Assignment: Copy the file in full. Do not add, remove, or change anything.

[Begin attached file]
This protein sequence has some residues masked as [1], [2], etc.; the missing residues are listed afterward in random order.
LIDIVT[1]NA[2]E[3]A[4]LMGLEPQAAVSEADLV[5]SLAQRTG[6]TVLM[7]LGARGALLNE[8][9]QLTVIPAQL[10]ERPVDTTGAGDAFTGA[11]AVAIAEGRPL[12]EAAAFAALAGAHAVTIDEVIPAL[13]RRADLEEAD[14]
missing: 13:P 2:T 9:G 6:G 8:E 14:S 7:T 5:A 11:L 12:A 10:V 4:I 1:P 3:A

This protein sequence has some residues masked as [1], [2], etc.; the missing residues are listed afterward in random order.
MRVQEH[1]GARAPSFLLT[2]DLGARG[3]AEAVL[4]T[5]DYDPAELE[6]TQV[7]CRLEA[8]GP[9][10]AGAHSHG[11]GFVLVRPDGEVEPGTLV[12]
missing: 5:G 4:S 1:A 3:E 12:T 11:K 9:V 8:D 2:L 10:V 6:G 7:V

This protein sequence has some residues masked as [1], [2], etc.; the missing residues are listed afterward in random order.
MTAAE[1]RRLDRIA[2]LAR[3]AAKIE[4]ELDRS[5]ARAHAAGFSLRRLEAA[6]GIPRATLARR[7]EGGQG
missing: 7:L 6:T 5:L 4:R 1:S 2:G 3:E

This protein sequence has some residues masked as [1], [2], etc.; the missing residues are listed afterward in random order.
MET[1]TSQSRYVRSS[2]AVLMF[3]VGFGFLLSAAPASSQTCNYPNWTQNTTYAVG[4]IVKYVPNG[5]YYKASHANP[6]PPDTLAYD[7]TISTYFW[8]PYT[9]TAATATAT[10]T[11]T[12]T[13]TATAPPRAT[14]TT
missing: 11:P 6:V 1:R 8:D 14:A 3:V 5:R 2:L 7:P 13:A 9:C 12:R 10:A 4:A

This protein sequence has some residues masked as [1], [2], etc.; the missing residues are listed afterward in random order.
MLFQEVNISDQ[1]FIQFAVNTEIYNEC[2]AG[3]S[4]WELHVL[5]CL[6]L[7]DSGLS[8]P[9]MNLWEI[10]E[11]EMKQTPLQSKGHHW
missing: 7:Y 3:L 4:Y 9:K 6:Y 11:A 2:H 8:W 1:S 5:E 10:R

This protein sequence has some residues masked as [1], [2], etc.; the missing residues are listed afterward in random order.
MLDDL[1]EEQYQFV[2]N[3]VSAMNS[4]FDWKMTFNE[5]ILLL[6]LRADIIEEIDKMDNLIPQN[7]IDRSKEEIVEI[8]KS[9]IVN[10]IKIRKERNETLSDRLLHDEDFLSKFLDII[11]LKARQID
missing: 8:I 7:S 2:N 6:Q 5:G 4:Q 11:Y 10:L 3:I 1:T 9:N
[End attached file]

This protein sequence has some residues masked as [1], [2], etc.; the missing residues are listed afterward in random order.
LIDIVT[1]NA[2]E[3]A[4]LMGLEPQAAVSEADLV[5]SLAQRTG[6]TVLM[7]LGARGALLNE[8][9]QLTVIPAQL[10]ERPVDTTGAGDAFTGA[11]AVAIAEGRPL[12]EAAAFAALAGAHAVTIDEVIPAL[13]RRADLEEAD[14]
missing: 13:P 2:T 9:G 6:G 8:E 14:S 7:T 5:A 11:L 12:A 10:V 4:I 1:P 3:A

This protein sequence has some residues masked as [1], [2], etc.; the missing residues are listed afterward in random order.
MRVQEH[1]GARAPSFLLT[2]DLGARG[3]AEAVL[4]T[5]DYDPAELE[6]TQV[7]CRLEA[8]GP[9][10]AGAHSHG[11]GFVLVRPDGEVEPGTLV[12]
missing: 5:G 4:S 1:A 3:E 12:T 11:K 9:V 8:D 2:L 10:V 6:G 7:V

This protein sequence has some residues masked as [1], [2], etc.; the missing residues are listed afterward in random order.
MTAAE[1]RRLDRIA[2]LAR[3]AAKIE[4]ELDRS[5]ARAHAAGFSLRRLEAA[6]GIPRATLARR[7]EGGQG
missing: 7:L 6:T 5:L 4:R 1:S 2:G 3:E

This protein sequence has some residues masked as [1], [2], etc.; the missing residues are listed afterward in random order.
MET[1]TSQSRYVRSS[2]AVLMF[3]VGFGFLLSAAPASSQTCNYPNWTQNTTYAVG[4]IVKYVPNG[5]YYKASHANP[6]PPDTLAYD[7]TISTYFW[8]PYT[9]TAATATAT[10]T[11]T[12]T[13]TATAPPRAT[14]TT
missing: 11:P 6:V 1:R 8:D 14:A 3:V 5:R 2:L 7:P 13:A 9:C 12:R 10:A 4:A

This protein sequence has some residues masked as [1], [2], etc.; the missing residues are listed afterward in random order.
MLFQEVNISDQ[1]FIQFAVNTEIYNEC[2]AG[3]S[4]WELHVL[5]CL[6]L[7]DSGLS[8]P[9]MNLWEI[10]E[11]EMKQTPLQSKGHHW
missing: 7:Y 3:L 4:Y 9:K 6:Y 11:A 2:H 8:W 1:S 5:E 10:R

This protein sequence has some residues masked as [1], [2], etc.; the missing residues are listed afterward in random order.
MLDDL[1]EEQYQFV[2]N[3]VSAMNS[4]FDWKMTFNE[5]ILLL[6]LRADIIEEIDKMDNLIPQN[7]IDRSKEEIVEI[8]KS[9]IVN[10]IKIRKERNETLSDRLLHDEDFLSKFLDII[11]LKARQID
missing: 8:I 7:S 2:N 6:Q 5:G 4:Q 11:Y 10:L 3:I 1:T 9:N